I'm declaring a moratorium on the "found footage" mock documentary. And, while we're at it, how about the same thing for movies shot to look like they're hand-held documentaries, even when they're just fiction films?
The key here is the mix of tones Spurlock achieves: a blend of boyish gee-whiz fascination and a winking sense of the absurdity of grown-ups devoting their lives to this sort of fantasy and role-playing.
The Island President may already be too late, in terms of the changes it hopes to effect. But Nasheed remains a courageous and inspiring figure, particularly now that he's been forced from office by stand-ins for the kind of forces he has been trying to combat.
Indeed, all these shows had their forebears in the days of radio. But, for the sake of argument, let's leave our family-tree tracing to the early days of TV. There are really only four models for most reality shows, four shows from which all others spring.
While Hill, writer Michael Bacall and directors Phil Lord and Chris Miller want to spoof cop procedurals, they also want to make an actual cop-action film. That blend of comedy and action is a tough one, almost as tough as romantic comedy.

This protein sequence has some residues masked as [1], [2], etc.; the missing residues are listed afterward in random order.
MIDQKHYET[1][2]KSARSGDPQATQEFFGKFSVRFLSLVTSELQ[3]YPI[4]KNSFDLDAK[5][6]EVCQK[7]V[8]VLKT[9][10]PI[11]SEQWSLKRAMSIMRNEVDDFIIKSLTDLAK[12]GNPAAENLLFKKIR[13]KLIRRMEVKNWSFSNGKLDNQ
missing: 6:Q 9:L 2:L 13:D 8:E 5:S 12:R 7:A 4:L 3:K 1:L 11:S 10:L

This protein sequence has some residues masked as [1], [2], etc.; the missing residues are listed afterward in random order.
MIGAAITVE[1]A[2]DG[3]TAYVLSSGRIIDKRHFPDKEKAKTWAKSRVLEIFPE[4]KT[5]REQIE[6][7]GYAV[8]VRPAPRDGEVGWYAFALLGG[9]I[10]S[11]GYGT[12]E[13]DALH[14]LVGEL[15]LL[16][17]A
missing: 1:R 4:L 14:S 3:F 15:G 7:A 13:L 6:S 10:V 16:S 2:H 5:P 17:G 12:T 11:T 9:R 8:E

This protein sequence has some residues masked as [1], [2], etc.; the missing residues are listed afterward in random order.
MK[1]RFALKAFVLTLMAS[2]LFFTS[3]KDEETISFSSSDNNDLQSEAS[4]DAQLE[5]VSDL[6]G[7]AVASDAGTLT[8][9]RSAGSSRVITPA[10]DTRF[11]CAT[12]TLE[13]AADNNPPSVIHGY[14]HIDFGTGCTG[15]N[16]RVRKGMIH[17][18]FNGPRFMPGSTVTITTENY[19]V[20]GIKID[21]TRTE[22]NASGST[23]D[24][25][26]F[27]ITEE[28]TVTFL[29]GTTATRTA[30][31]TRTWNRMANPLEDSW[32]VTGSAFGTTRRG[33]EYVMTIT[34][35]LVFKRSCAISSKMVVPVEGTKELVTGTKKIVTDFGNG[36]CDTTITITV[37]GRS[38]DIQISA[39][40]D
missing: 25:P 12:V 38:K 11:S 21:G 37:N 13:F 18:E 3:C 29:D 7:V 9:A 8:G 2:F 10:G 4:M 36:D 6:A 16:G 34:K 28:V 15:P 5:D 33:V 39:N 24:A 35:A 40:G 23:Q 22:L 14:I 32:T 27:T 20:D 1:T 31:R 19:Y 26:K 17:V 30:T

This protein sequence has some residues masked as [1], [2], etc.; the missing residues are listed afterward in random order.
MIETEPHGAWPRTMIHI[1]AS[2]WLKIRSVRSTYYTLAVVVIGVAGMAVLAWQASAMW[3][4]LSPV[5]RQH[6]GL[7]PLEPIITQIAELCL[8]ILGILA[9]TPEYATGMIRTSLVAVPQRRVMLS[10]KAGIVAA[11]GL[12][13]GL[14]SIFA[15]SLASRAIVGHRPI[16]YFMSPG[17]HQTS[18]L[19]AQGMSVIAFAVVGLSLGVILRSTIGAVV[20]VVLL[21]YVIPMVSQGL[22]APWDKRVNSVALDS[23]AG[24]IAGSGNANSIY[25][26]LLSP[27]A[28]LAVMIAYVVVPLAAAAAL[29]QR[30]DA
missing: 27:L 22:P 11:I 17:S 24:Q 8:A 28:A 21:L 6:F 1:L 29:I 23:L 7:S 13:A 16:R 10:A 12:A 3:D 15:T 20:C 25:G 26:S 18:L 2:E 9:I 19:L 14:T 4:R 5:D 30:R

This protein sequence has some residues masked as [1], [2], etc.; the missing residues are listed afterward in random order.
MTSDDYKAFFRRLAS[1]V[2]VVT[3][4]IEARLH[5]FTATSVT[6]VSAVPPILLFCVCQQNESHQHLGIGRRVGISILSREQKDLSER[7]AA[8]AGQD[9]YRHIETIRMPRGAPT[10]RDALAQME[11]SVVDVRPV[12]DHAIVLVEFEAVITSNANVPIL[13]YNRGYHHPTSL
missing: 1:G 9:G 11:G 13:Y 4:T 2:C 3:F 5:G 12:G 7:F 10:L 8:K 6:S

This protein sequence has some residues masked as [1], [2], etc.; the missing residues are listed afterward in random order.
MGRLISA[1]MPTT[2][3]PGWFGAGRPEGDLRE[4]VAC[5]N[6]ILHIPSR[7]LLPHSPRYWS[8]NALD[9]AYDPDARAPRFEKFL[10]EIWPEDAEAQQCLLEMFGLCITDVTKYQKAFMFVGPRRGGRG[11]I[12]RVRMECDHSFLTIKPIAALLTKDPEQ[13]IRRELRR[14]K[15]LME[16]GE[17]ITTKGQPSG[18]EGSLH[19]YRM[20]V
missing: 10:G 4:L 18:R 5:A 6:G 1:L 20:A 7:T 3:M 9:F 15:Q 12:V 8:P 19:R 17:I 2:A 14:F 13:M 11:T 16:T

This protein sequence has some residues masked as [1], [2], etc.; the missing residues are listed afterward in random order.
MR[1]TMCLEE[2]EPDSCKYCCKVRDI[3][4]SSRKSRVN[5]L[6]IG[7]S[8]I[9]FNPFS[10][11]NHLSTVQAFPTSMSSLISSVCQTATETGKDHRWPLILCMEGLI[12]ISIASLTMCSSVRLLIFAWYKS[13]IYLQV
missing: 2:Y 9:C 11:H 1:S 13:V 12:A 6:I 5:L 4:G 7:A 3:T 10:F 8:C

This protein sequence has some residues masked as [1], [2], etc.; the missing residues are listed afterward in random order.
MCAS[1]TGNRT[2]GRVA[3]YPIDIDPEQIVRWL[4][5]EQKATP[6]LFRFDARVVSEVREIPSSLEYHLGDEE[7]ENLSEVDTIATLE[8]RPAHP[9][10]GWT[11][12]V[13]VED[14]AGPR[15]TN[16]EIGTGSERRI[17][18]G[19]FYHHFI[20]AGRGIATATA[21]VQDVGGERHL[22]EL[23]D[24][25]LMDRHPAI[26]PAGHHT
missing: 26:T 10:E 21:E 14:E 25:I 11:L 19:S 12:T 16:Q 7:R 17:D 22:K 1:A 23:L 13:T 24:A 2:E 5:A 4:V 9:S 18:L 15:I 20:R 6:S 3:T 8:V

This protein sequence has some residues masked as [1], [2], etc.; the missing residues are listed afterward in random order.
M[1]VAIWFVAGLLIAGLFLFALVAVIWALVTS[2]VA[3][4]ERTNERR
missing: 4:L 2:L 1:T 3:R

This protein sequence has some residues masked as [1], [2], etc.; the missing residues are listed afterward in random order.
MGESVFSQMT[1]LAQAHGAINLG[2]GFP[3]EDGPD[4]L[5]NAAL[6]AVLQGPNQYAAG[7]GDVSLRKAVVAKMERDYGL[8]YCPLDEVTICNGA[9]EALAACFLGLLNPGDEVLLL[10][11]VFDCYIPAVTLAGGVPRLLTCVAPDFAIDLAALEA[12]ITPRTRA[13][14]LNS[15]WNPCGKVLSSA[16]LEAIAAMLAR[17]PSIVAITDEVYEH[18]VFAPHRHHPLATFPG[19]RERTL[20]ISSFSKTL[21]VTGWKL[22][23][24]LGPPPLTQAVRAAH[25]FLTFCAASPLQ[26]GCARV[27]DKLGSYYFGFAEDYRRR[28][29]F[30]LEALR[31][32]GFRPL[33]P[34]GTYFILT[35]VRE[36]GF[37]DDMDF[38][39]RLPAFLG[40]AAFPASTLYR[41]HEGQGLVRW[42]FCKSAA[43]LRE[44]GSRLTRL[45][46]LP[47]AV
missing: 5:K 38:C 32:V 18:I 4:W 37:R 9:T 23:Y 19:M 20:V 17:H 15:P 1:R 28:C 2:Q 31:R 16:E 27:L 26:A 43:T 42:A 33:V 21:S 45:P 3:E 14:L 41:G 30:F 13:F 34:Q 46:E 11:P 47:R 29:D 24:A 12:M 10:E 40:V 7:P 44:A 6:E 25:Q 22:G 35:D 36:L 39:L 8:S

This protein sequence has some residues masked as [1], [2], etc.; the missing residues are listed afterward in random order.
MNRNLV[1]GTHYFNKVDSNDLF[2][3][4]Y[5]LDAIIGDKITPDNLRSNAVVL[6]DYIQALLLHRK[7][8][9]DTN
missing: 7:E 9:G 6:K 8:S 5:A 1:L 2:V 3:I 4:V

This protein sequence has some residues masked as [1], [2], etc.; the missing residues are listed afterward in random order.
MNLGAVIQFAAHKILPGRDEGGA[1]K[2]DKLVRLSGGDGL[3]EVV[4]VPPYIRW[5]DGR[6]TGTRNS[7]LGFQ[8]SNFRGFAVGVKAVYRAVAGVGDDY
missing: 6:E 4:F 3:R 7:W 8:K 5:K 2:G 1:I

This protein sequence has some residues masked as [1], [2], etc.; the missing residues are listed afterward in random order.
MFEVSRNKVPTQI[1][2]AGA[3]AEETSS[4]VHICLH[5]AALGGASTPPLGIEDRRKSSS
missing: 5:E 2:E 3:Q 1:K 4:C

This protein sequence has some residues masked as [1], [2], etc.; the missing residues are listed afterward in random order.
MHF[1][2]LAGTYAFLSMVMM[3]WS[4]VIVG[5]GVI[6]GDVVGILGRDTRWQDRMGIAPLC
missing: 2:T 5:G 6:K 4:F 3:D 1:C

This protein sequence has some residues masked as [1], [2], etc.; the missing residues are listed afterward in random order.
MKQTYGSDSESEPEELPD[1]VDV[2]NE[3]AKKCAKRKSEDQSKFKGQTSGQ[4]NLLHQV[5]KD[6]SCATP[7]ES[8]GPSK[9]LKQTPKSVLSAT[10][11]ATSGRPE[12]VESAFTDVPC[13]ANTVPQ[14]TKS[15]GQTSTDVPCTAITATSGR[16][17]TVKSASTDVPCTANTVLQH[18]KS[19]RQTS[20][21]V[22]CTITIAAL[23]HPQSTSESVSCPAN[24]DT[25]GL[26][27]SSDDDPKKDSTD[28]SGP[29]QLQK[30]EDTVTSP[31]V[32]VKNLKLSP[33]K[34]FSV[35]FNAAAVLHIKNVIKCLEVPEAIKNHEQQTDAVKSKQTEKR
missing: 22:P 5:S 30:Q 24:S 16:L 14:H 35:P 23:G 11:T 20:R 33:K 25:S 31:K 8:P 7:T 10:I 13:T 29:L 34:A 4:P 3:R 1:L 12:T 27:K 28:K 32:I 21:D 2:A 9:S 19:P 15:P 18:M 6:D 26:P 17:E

Friends with Kids is never as funny as I wanted it to be -- but I'm starting to think that few films can be. It's a smart romantic comedy that should amuse both halves of the couples who see it on date night.
This nearly four-hour documentary by Barak Goodman, a long-time "American Experience" producer and director, is a smear job, though more the death-by-a-thousand-cuts approach than a straight-ahead takedown.
Mayor Jon Gnarr Kristinsson -- better known as comedian Jon Gnarr -- relaxes in a rocking chair in a comfy sitting chamber, just off the conference room that's part of his suite of offices in Reykjavik City Hall.